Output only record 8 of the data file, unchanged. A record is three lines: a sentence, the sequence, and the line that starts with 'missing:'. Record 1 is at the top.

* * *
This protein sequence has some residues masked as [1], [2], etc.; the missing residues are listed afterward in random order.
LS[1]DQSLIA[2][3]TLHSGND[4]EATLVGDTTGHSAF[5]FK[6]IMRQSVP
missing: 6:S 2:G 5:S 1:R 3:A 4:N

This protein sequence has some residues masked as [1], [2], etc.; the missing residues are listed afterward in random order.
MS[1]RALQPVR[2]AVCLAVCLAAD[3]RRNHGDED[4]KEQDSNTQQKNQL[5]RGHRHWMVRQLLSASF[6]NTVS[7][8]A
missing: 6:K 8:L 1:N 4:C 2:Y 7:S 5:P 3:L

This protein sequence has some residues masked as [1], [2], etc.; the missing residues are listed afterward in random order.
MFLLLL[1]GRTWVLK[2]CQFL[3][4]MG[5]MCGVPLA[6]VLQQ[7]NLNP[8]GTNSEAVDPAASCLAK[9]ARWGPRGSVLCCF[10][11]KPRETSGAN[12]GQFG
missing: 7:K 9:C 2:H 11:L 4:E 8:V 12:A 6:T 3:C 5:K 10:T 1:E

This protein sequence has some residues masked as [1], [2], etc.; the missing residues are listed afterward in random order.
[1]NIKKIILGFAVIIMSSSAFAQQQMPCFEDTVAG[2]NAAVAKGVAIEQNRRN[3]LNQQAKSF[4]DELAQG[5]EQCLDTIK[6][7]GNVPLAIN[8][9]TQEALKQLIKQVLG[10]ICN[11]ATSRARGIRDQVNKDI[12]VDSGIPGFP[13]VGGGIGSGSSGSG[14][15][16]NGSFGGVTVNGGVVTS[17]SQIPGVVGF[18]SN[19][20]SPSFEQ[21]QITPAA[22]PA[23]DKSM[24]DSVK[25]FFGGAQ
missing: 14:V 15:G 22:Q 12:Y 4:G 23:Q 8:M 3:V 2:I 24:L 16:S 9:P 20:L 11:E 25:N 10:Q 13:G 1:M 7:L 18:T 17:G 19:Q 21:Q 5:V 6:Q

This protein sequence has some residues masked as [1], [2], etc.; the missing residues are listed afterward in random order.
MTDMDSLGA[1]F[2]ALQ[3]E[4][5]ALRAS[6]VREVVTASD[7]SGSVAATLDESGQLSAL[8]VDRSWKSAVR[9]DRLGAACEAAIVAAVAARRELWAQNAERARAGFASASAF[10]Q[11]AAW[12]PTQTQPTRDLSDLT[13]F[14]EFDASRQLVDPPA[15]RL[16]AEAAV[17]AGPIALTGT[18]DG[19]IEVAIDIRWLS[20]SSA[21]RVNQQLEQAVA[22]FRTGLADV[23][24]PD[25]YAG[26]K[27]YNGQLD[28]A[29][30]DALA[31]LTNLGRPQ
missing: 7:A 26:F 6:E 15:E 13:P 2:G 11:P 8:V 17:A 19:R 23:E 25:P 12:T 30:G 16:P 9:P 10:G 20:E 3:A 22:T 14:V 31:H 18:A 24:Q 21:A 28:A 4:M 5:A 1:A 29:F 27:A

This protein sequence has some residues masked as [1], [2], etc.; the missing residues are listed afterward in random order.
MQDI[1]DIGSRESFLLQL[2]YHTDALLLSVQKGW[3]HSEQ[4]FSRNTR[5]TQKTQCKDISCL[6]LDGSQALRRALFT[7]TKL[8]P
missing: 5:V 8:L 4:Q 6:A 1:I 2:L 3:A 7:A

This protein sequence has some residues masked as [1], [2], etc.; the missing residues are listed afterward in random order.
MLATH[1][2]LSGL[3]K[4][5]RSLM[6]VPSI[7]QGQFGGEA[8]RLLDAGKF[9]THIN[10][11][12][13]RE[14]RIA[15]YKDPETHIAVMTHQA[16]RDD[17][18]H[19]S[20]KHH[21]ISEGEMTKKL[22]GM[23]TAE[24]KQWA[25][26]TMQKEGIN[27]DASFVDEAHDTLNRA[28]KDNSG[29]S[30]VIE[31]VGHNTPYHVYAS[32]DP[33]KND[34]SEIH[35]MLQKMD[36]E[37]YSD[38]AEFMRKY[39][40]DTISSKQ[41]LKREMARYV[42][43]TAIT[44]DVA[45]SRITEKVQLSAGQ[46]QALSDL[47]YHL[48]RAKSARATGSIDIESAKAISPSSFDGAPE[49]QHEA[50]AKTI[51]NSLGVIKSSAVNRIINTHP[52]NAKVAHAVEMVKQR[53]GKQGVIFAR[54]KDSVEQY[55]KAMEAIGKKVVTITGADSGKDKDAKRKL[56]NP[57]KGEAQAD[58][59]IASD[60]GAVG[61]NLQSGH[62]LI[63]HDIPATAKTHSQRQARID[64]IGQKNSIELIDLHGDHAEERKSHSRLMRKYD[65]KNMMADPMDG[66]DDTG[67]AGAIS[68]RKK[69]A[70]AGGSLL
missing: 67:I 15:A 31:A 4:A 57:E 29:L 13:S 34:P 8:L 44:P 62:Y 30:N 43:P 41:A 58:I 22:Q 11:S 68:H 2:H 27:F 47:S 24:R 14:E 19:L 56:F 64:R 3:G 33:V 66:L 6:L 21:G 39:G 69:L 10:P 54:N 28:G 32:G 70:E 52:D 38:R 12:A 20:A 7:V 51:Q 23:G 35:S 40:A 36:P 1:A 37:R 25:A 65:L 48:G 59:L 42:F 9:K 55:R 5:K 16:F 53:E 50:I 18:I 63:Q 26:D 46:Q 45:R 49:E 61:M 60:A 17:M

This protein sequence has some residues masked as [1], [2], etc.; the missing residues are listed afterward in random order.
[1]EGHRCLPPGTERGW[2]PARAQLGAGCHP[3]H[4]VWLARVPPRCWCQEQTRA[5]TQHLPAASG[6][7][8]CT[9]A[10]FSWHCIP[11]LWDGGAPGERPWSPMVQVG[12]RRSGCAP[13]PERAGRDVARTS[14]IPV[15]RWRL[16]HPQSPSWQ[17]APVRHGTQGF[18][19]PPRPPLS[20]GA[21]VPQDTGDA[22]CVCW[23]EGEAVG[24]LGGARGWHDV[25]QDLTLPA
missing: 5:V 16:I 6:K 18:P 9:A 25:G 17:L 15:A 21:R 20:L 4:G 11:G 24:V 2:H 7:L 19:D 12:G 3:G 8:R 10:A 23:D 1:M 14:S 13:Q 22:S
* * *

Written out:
This protein sequence has some residues masked as [1], [2], etc.; the missing residues are listed afterward in random order.
[1]EGHRCLPPGTERGW[2]PARAQLGAGCHP[3]H[4]VWLARVPPRCWCQEQTRA[5]TQHLPAASG[6][7][8]CT[9]A[10]FSWHCIP[11]LWDGGAPGERPWSPMVQVG[12]RRSGCAP[13]PERAGRDVARTS[14]IPV[15]RWRL[16]HPQSPSWQ[17]APVRHGTQGF[18][19]PPRPPLS[20]GA[21]VPQDTGDA[22]CVCW[23]EGEAVG[24]LGGARGWHDV[25]QDLTLPA
missing: 5:V 16:I 6:K 18:P 9:A 25:G 17:L 15:A 21:R 20:L 4:G 11:G 24:V 2:H 7:L 19:D 12:G 3:G 8:R 10:A 23:D 1:M 14:S 13:Q 22:S